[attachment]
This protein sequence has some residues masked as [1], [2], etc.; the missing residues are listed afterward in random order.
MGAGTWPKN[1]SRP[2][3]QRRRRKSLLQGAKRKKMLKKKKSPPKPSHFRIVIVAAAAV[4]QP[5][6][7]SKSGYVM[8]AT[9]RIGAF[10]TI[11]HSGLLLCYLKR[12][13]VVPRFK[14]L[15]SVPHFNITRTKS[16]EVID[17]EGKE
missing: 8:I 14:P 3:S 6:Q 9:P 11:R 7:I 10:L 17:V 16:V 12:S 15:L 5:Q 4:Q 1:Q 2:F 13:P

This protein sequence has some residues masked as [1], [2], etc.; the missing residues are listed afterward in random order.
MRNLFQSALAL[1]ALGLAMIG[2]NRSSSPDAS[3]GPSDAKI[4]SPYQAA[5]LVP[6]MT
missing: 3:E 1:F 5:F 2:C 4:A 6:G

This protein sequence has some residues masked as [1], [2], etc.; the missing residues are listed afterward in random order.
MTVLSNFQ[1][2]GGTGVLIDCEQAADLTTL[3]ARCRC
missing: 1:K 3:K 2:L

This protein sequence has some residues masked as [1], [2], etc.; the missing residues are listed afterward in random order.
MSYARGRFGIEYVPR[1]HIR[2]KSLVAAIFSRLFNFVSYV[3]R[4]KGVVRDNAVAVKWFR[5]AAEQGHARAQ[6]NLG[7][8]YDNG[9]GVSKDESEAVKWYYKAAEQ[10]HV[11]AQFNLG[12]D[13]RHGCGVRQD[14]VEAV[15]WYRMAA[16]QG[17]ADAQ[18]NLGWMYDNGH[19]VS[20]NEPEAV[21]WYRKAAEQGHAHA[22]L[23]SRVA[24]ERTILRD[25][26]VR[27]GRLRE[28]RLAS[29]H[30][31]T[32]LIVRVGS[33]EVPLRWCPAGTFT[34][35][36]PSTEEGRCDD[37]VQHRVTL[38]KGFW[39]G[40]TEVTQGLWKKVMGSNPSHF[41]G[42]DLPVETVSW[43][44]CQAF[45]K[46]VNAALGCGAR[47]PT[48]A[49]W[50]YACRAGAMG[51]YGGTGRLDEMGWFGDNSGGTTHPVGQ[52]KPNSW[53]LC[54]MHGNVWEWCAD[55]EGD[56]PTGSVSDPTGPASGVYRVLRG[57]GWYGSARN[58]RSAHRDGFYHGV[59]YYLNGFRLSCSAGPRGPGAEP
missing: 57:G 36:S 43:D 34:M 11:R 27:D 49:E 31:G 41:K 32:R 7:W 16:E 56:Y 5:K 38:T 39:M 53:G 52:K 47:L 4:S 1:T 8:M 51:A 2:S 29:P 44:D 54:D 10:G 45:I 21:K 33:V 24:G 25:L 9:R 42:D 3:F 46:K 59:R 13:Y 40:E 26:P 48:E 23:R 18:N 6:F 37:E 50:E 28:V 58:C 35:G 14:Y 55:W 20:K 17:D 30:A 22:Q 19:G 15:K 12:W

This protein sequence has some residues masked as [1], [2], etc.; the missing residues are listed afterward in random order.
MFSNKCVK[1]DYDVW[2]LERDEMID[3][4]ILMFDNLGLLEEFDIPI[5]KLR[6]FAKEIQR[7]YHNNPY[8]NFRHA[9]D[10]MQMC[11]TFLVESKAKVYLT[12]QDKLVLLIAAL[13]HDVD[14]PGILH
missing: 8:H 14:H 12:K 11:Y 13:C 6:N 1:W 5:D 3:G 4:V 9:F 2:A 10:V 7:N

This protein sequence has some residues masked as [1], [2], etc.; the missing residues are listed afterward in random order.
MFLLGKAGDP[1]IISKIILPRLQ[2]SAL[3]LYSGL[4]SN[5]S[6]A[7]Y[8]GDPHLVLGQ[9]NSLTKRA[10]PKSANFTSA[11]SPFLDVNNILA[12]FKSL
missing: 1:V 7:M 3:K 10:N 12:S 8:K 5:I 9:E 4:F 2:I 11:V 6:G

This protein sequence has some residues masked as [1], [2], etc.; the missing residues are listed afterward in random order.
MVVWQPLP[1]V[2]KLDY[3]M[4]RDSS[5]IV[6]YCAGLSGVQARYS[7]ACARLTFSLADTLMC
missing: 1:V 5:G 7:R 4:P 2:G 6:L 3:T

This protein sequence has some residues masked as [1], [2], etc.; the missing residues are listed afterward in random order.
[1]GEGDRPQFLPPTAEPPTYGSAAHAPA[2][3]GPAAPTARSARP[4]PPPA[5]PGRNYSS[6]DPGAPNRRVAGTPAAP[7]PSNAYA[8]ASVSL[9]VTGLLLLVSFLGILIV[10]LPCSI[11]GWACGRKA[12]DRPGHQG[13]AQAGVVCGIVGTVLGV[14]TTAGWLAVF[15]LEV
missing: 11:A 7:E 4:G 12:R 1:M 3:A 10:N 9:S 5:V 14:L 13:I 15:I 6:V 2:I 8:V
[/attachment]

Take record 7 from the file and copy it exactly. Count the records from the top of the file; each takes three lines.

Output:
This protein sequence has some residues masked as [1], [2], etc.; the missing residues are listed afterward in random order.
MVVWQPLP[1]V[2]KLDY[3]M[4]RDSS[5]IV[6]YCAGLSGVQARYS[7]ACARLTFSLADTLMC
missing: 1:V 5:G 7:R 4:P 2:G 6:L 3:T